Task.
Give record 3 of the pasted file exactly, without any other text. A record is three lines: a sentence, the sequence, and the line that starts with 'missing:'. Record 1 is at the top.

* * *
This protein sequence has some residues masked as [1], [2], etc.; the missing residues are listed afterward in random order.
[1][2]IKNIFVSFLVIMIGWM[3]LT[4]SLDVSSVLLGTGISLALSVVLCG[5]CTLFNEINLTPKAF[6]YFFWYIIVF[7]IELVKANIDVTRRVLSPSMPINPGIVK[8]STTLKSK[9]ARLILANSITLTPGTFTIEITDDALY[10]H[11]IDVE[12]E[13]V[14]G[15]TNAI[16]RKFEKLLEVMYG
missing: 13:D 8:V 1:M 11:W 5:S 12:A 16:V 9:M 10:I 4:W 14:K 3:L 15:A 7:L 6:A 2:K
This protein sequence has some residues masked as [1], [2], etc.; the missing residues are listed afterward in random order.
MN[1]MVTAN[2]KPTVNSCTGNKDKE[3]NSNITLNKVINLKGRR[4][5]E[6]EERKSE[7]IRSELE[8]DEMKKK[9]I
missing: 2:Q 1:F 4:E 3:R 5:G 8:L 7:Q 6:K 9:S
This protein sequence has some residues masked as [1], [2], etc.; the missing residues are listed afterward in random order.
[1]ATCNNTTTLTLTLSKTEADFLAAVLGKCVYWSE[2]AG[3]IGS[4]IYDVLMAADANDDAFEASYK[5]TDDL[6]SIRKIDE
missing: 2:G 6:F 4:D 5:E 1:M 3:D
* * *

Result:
This protein sequence has some residues masked as [1], [2], etc.; the missing residues are listed afterward in random order.
[1]ATCNNTTTLTLTLSKTEADFLAAVLGKCVYWSE[2]AG[3]IGS[4]IYDVLMAADANDDAFEASYK[5]TDDL[6]SIRKIDE
missing: 2:G 6:F 4:D 5:E 1:M 3:D